An interview with David Bentley Hart 

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5 Responses to An interview with David Bentley Hart 

  1. Bob Sacamano says:

    I read the title and thought you had secured an exclusive interview with DBH! Alas, I have heard this podcast already…


  2. Brian Pletcher says:

    It’s an hour commitment. Can you say what he covers in this one?


    • Young and Rested says:

      I listed a few of the topics below, along with the time in the video where the discussions took place.


  3. Robert Fortuin says:

    many topics covered, but nothing new really


  4. Young and Rested says:

    Brian, maybe this can be of some help.

    0:00 – 15:15

    Do most Christians worship an evil god?
    Inherited guilt
    Modern vs ancient Christianity
    Process theology/open theism
    (sorry, I wasn’t taking notes at this point)

    15:15 – 21:17 Hell and freedom, etc.

    21:17 – 23:52 Capitalism & Christian freedom

    23:52 – 26:29 Hell – nature and duration

    26:26 – 30:11 The devil and demonic powers

    30:11 – 34:47 The re-creation of the cosmos & the nature of heaven

    34:55 – reflections on suffering and how to respond to it

    Sorry, that’s as far as I got at this point, I’ll add a few more when I have the time. Here are some quotes that I thought were pertinent and interesting:

    “A true understanding of Christian freedom is one in which choice might ultimately be understood as disappearing. We’re free because we’ve achieved that union with God in which all that we will is all that in nature we are, which is to be loved by God and to love God in Himself and in those whom He has created” 18:03 – 18:26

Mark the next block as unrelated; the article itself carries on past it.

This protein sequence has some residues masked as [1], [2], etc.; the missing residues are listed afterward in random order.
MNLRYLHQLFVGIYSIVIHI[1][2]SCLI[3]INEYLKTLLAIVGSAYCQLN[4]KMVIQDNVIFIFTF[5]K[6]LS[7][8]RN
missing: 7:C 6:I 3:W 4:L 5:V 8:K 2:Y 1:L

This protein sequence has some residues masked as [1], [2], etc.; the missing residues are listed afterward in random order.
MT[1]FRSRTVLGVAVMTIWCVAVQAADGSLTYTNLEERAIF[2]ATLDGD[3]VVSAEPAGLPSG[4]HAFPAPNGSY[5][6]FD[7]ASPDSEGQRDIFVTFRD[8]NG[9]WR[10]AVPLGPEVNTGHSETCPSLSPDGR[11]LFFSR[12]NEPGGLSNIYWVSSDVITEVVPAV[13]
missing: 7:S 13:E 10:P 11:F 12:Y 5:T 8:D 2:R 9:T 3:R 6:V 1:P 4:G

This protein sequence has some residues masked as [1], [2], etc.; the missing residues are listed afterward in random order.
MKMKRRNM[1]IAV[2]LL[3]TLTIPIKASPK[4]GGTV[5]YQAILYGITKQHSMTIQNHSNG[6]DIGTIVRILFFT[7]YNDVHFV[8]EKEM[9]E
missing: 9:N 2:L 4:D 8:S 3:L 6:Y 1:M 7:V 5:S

“Various ways in which Christians try to reconcile the reality of evil to their faith in God ultimately tends to implicate God and evil to the point of evil being an aspect of God. It is kind of meaningless, even in a providential sense to suggest that God could possess a nature absolutely distinct from His acts. That means nothing. What one does is what one is and one’s acts are possibilities only because they are resident in the nature one possesses. This is true of God as well; if God could directly will evil, then God would be some sense evil.”

    “The one will of God towards the union of all things with him allows for what Maximus the confessor calls gnomic misuse of the will which leads to all sorts of catastrophic realities. But trying to look at the evil in history and explain it away as all part of God’s good plan and that all of it will add up to a calculus in which everything makes sense, is not a belief in providence in the proper sense, but is a confusion between God and the evil that we do. We live in a fallen world. That’s one of the claims that Christianity makes. Not just human beings, but all of creation has been estranged from God because spiritual life, human or angelic, is a mediation between creation and God. It exists within an economy of stewardship and in losing our intimacy and proper relation to God, we subjected all of creation. How this happened, what exactly the story is, isn’t important. That essential affirmation is the basis of all Christian belief.”

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